Of the over two dozen companies named by the Reserve Bank of India (RBI) in its second list of large non-performing assets (NPAs), only three — Ruchi Soya Industries, EPC Constructions and ARGL — have come close to being resolved successfully through the corporate insolvency resolution process (CIRP) since August 2017, when the list is known to have been sent to banks.
The second list involved companies with a total principal outstanding of Rs 1.28 lakh crore, according to a March 2018 report by CLSA. For these three accounts, their respective committees of creditors (CoCs) have selected successful bidders — Patanjali Ayurved for Ruchi Soya, Royale Partners for EPC Constructions and CarVal-Arcil for ARGL.
While three other accounts from the list have been resolved by bankers, the procedure involved was beyond the purview of the insolvency law. State Bank of India (SBI) withdrew its insolvency petition against Uttam Galva Steels in November 2018 after a settlement that involved a repayment of dues by ArcelorMittal. Most banks have sold their exposure to Jayaswal Neco Industries to Bank of America through Assets Care & Reconstruction Enterprise (Acre). Exposures to Jai Balaji Industries have been sold to Edelweiss Asset Reconstruction Company (ARC) by at least four banks at a 63% haircut, with a 15% cash component being paid upfront.
Two assets have gone for liquidation. One of them is Coastal Projects, for which the liquidation order was passed in December 2018. The other, Shakti Bhog, is being liquidated under a Delhi High Court order in a different case and, as a result, was not admitted for insolvency. A few others, such as IVRCL and Unity Infraprojects, may also be on their way to liquidation.
A bulk of the assets — 15 in all — have been admitted and are in various stages of the insolvency process. Time overruns have plagued many of these, with reasons ranging from non-payment by the chosen bidder in the case of Castex Technologies to promoters not handing over the company premises to the resolution professional (RP), as in the case of East Coast Energy. The largest asset on the list — Videocon Industries — was admitted in June 2018 and resolution plans were to be sent in by October 5, 2018. Some cases are taking longer to resolve as a result of extension of deadlines for bids by RPs.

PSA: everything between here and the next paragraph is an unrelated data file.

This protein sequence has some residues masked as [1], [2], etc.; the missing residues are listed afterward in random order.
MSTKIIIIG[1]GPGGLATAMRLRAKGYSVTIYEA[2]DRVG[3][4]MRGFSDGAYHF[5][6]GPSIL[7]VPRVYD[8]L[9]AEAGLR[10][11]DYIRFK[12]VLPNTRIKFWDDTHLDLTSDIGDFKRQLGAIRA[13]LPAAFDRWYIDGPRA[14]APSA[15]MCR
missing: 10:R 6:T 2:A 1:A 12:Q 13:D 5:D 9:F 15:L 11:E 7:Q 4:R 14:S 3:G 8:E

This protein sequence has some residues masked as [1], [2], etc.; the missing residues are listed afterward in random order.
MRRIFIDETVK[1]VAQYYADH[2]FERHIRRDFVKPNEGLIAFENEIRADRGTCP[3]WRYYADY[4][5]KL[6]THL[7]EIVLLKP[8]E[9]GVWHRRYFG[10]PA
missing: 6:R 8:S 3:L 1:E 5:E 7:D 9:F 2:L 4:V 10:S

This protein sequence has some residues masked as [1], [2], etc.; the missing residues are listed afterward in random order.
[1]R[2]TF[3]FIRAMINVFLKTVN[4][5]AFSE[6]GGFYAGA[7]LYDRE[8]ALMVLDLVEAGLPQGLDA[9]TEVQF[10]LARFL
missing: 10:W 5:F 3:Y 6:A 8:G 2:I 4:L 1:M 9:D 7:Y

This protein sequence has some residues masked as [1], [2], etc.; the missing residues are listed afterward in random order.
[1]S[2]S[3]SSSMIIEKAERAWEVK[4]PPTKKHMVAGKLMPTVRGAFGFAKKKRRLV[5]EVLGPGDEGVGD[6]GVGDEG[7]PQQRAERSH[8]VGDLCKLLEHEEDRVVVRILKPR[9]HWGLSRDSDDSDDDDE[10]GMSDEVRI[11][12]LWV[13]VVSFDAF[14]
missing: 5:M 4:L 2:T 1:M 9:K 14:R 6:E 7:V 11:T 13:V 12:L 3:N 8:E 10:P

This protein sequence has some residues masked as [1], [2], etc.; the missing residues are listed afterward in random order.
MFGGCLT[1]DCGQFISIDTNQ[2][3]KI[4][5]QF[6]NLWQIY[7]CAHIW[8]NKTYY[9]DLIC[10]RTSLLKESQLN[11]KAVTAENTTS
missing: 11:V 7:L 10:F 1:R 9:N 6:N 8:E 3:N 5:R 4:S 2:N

Banks have turned impatient and have tried to ease their provisioning burden by palming off some of these assets bilaterally in exchange for a full-cash payment. These attempts have not always been fruitful. For its exposure to Jai Balaji, SBI has put out sale notices three times since October 2017. In 2018, Bank of India put out sale notices for Visa Steel and Wind World Infra twice.
SBI’s plea against Visa Steel is awaiting admission by the insolvency court. The period of CIRP for Wind World was extended by 90 days in August 2018, taking it to a total of 270 days. Asian Colour Coated Ispat was admitted in July 2018 after repeated attempts to sell the asset to ARCs failed.
Data recently released by the Insolvency and Bankruptcy Board of India (IBBI) showed that admission of cases picked up pace in the March quarter. At the same time, liquidation has been the most frequent outcome — in 53% of all cases admitted. Even for assets that saw full resolution, haircuts have been too high for comfort. In a recent note, Kotak Institutional Equities (KIE) said based on available data for all 94 cases resolved under the insolvency resolution process till the end of Q4FY19, financial creditors have faced a haircut of 52% on admitted claims.
This is unlikely to improve even if more second-list companies get resolved. In its March 2018 note, CLSA had said barring Ruchi Soya, another 24 assets on the second list would entail haircuts of between 45% and 90%. Ruchi Soya, for which CLSA had forecast a 33% haircut, is set to cost its lenders a much higher 52%.